A lot of our customers call us to ask about setting up their first pro/semi-professional podcast studio. Many of them have recorded podcasts using their phone or a basic USB microphone into a computer which worked fine for the time being. But there comes a time when it's time to upgrade. In this article, we will walk you through our most common recommendations and solutions for serious podcasters. Everyone's situation will vary, so it's impossible for us to list every upgrade. But This article should lay out the foundation of a professional setup.
An audio interface is the heart of any studio. It controls all of the inputs and outputs and is the central hub for audio quality control. When looking for an audio interface, it's best to know how many inputs you need, what kind of gain you need (this is microphone dependent), and the number of headphone outputs necessary. If you plan on using outboard gear, it might be good to look for insert points as well.
The Audient iD44 (pictured above) is essentially the ultimate audio interface in terms of podcasting for many reasons. For starters, it has 4 extraordinary microphone preamps for you and your guests. In fact, they are the same preamps that Audient uses in their high-end mixing consoles. They rock 60dB of low-noise gain and are equipped with some of the best Burr Brown converters available. On the first two mic preamps, there are balanced insert points for use of outboard gear like compressors, EQ's and gates. There are two headphone outputs for independent headphone mixes. This is a piece that can be a permanent install as well as a mobile solution so you can record your podcast ideas anywhere.
Microphones are where great sound starts in a podcasting environment. Some people use condenser microphones and end up getting lots of room sound. In order to fix this, they spend lots of money on room treatment. Treating your room is great, but then there is no chance of being mobile. The best solution is to take the room out of the equation by using a dynamic microphone.
The standard for this application is the Shure SM7B. It has incredibly smooth sound reproduction and can take the room out of any recording. It requires a lot more gain than most microphones, so you'll need to check the specs on your audio interface. A good alternative is the Audio-Technica BP-40 as it requires less gain.
Depending on how you have been doing podcasting thus far, headphones may or may not be on the short list. It is very important to monitor yourself and any guests while recording. If each person has a set of headphones to hear themselves, they will speak more clearly, stay more consistent in regards to positioning on the microphone, and also hear if any problems arise such as signal cutting out.
One of our favorites is the Audio-Technica ATH-M30x headphones. They are comfortable and have a very flat frequency response and work well on many different headphone amps. ATH-M30x's go for only $69 and are a great life-long investment into a pro podcast studio.
They are not exactly a flashy upgrade, but cables can actually make a bigger difference than most people think. Cheap cables are less consistent, don't have a wide frequency response and can even pickup radio interference. When you are starting out, expensive cables are not going to be your best investment. A better microphone will make a much bigger difference. But when you have all the gear above, great cabling is the next step.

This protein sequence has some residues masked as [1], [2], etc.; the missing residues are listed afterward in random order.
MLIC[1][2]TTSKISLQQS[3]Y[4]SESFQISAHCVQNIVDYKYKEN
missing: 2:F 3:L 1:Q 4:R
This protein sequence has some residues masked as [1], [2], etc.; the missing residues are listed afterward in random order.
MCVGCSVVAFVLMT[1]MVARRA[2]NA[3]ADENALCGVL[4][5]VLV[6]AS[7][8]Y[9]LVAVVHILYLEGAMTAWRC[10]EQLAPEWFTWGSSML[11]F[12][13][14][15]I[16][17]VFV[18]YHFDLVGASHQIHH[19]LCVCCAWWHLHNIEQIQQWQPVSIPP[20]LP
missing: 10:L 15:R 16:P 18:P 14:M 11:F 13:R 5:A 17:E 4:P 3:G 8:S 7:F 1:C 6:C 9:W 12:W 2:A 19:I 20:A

Mogami Gold is the cable of choice for industry professionals because of the incredible frequency response and durability of the line. These cables are definitely an investment, but are well worth it if you are making the step into professional podcasting.
Extra headphone amps are a peripheral that may be necessary if the amount of headphone outputs on your audio interface is less than the amount of people on your podcast. These however, are not a massive investment and can prove to be very useful.
One that we recommend is this On-Stage HA4000 for a few reasons. For one, it only costs $29.95 and it adds 4 headphone outputs. It is also a small profile box and will fit easily on any desk or mobile setup.
This is the fun stuff. The kind of studios that are using outboard gear for podcasting typically have everything else in place first. The most common types of rack gear used in podcasting are compressors. When doing broadcasting, it is best to use multiple stages of light compression. This will allow each compressor to work just a little bit to level out the dynamics but still sound natural. The reason behind compressing so much is so that your listeners have a consistent and loud enough volume to listen to. No one wants to crank their speakers for your podcast and then forget about it when they turn on the radio next.
The Holy Grail of broadcasting compressors is this Aphex Compellor 320D. The Compellor is the most transparent compressor any of us have ever heard (or haven't heard). It can be doing 20dB of gain reduction without a artifacts. Many engineers use it to freeze their meters in a very natural way for the most consistent level possible during mastering. The Aphex Compellor 320D is available for special order for a cool $1,349.
We hope this list helps when making the transition into professional podcasting. Every situation is different, so if this doesn't exactly fit what you need, give us a call and we can help you out!
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